We were joined by Mr and Mrs Fourth Space for the evening, and we all happily set about eating all the food in front of us whilst chatting and setting the world to rights.  A funny thing happened for me that evening though, which I’m sharing here because, although it relates to the events and conversation of the evening, it has taught me a really big lesson. 

As we chatted away and munched away we heard our daughter crying a bit from her bedroom, so I went through to check on her and get her settled again.  As I sat stroking her head, shushing  her back to sleep I prayed silently, and to be honest, almost absentmindedly.  As I did this I found myself half-remembering some verses, but couldn’t quite recall them properly.  I knew they were words Jesus had quoted from Isaiah, but I am hopeless at remembering bible verses. 

The Spirit of the Lord is upon me…The Spirit of the Lord is upon me to… something about captives…preaching good news…?

I couldn’t get this half-memory out of my head so once my daughter had settled back to sleep I crept through to our bedroom to see if I could find the passage in my bible.  I scanned Isaiah but couldn’t see the passage I was thinking of so put it out of my mind for the time being, scolding myself inwardly for being such a bad Christian – shouldn’t I be able to quote whole chunks of the bible after being a ‘Jesus follower’ for over 20 years? (No need to answer that)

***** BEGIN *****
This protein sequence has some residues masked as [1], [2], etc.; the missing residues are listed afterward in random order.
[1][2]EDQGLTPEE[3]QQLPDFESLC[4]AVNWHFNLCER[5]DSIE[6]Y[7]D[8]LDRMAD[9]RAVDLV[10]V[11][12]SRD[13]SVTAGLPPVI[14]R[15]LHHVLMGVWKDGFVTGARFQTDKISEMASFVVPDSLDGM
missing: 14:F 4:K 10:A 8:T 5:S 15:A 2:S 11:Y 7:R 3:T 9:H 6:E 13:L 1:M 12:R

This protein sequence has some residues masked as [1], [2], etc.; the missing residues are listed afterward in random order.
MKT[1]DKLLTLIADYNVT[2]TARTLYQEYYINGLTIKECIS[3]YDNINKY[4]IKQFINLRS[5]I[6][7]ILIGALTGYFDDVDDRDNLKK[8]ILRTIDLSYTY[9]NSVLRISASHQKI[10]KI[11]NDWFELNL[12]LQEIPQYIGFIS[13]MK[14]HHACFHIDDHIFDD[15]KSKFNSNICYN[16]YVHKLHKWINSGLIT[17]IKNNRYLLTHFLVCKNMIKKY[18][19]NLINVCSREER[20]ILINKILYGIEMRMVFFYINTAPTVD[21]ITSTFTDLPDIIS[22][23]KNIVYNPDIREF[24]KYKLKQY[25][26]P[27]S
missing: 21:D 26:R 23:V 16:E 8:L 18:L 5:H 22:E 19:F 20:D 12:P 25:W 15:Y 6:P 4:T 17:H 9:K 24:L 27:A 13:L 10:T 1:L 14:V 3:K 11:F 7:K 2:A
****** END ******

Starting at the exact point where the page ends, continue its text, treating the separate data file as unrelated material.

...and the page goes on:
Back with our miniature small group we ended up talking through some ideas about our church’s forthcoming project Love Out Loud, and pondering what our wee group might get involved in doing.  There were some good initial thoughts, but it was one of the last things that was said by Fourth Space that stayed with me.  He said something along the lines that people are feeling so down with all the bad news around just now, that perhaps whatever we do should just aim to be a blessing, freely given.  In essence we should be bringing joy. Well, that was how I heard it, so I’m not quoting verbatim.

Goodbyes were said, and TSTIAI and I set about tidying up and getting ready for bed.   A short time later, tucked under the duvet with a hot water bottle toasting my legs and a comfy pillow propping me up I opened up my bible and the devotional notes I’ve been using on and off for a good while (God 360).

It asked me to read Luke 4:14 – 21…It was the exact passage I had been (randomly?) thinking of and half remembering earlier in the evening, where Jesus stands in the temple and reads a passage from Isaiah then declares that he is the fulfillment of that message.  I decided to go to Isaiah 61 where the original passage is found, and read it in The Message.  Check this out (this is where Fourth Space was essentially quoting from Isaiah too – I wonder if he knew?):

The Spirit of God, the Master, is on me because God anointed me.

He sent me to preach good news to the poor, heal the heartbroken, announce freedom to all captives, pardon all prisoners.

God sent me to announce the year of his grace – a celebration of God’s destruction of our enemies – and to comfort all who mourn, to care for the needs of all who mourn in Zion, give them bouquets of roses instead of ashes, messages of joy instead of news of doom, a praising heart instead of a languid spirit.

(Isaiah 61: 1 – 3, italics my own)

It confirms for me that no matter what we do for Love Out Loud, if we fulfill that part of Jesus’ manifesto from Isaiah we’ll be doing exactly what will delight God’s heart. 

And the lesson I learnt, that God has been working overtime to teach me this week, is that he is full of stuff to tell me, stuff to talk to me about, stuff to guide me.  I just need to listen.

(And maybe I should set about memorising a few more bible verses.)

The week I wanted?